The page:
Union celebrates Haitian Flag Day

Building a welcoming home, celebrating diversity in Union and surrounding area

UNION, NJ — Union celebrated Haitian Flag Day yesterday with a flag raising ceremony at town hall. The newly formed Haitian American Civic Association co-hosted the event as leaders and members of the community came to honor the rich heritage of Haiti and the history of its flag.

The Haitian flag has long been a symbol of pride for the Haitian community. Emblazoned with the country’s coat of arms against a backdrop of bright red and blue, it first came into use in 1806 when Jean-Jacques Dessalines, a leader in the Haitian Revolution against France, removed the white in the French flag to symbolize an end of European influence. The blue is said to represent the former African slaves who were brought to Haiti by the country’s colonial rulers. The red stands for people of mixed ancestry.

Union mayor Manuel Figueiredo told LocalSource that the event represents a large and vibrant part of the Union community. “The Haitian immigrant population in the United States is the fourth-largest immigrant group from the Caribbean,” Figueiredo said. “I met earlier this year with the Haitian Community in Union and I was privileged to be told of a Haitian proverb that says, “little by little the bird builds its nest.” To watch the Haitian community grow and thrive in Union — more recently with the formation of the Union Haitian American Civic Association — is proof that their nest is slowly becoming whole. Their contribution to the salad bowl in the United States is ever-increasingly vital to the overall texture of our demographics,” said Figueiredo.

Union committeewoman Michele Delisfort said that immigrants from Haiti represent a growing and vibrant share of the total foreign-born population in the U.S. “While it can be said that there have been members of the Haitian community present in the local area for many years, the entire country experienced an influx of Haitian immigrants after the devastating earthquake in 2010, after which the US government added Haiti to the list of countries receiving temporary protective status,” Delisfort told LocalSource. “The Haitian community has certainly added to the diversity of our community and contributed their familial dynamic to their individual neighborhoods. We have also shared customs, food and culture, and added to the broader population of people from different countries that make Union so unique.”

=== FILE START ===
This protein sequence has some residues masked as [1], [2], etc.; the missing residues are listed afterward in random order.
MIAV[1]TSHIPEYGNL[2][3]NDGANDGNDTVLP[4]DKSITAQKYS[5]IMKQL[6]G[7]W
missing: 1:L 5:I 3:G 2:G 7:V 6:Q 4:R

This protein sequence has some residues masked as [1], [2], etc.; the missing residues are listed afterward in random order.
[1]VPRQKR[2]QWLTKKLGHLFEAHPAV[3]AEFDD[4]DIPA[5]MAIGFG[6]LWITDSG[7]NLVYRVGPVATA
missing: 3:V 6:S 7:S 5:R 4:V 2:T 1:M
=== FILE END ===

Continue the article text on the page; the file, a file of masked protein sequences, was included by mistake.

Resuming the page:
Maconel Saint-Vil, president of the Union Haitian American Civic Association, said that one of the biggest challenges the Haitian community faces is the language barrier. “The main struggle for the Haitian community is language,” said Saint-Vil. “They don’t really have a place where people speak Haitian. We’re trying to see if we can provide something like that for the Haitian community.”

Delisfort, who is a first-generation American, agrees. “I think that as a first-generation American, I have been privileged with a dual perspective in life where, as I have enjoyed the comforts of being born and raised in the United States, I have also witnessed first-hand the struggles faced by members of my family where it came to acclimating one’s self to a foreign place, overcoming languages barriers, the difficulty of finding work and providing for a family,” said Delisfort. “As a result, I believe that I was conditioned from a very early age on the importance of giving a voice to the immigrant community, and ensuring that they can have access to the things that can help them overcome their obstacles and help them get one step closer to realizing their dreams,” she said.

Delisfort believes that an event like this celebrates the unique contributions of diverse populations. “If you take one look at Union Center- where you will find cuisine from all parts of the world — you will see that our town is the epitome of what it means to be American,” said Delisfort. “The beauty of this country is that we can all be “American” while still celebrating and sharing with each other the beauty of our places of origin. The Haitian Flag Day celebration is just that, and I hope that the members of our community will join us and share in this exciting celebration of culture and history.”

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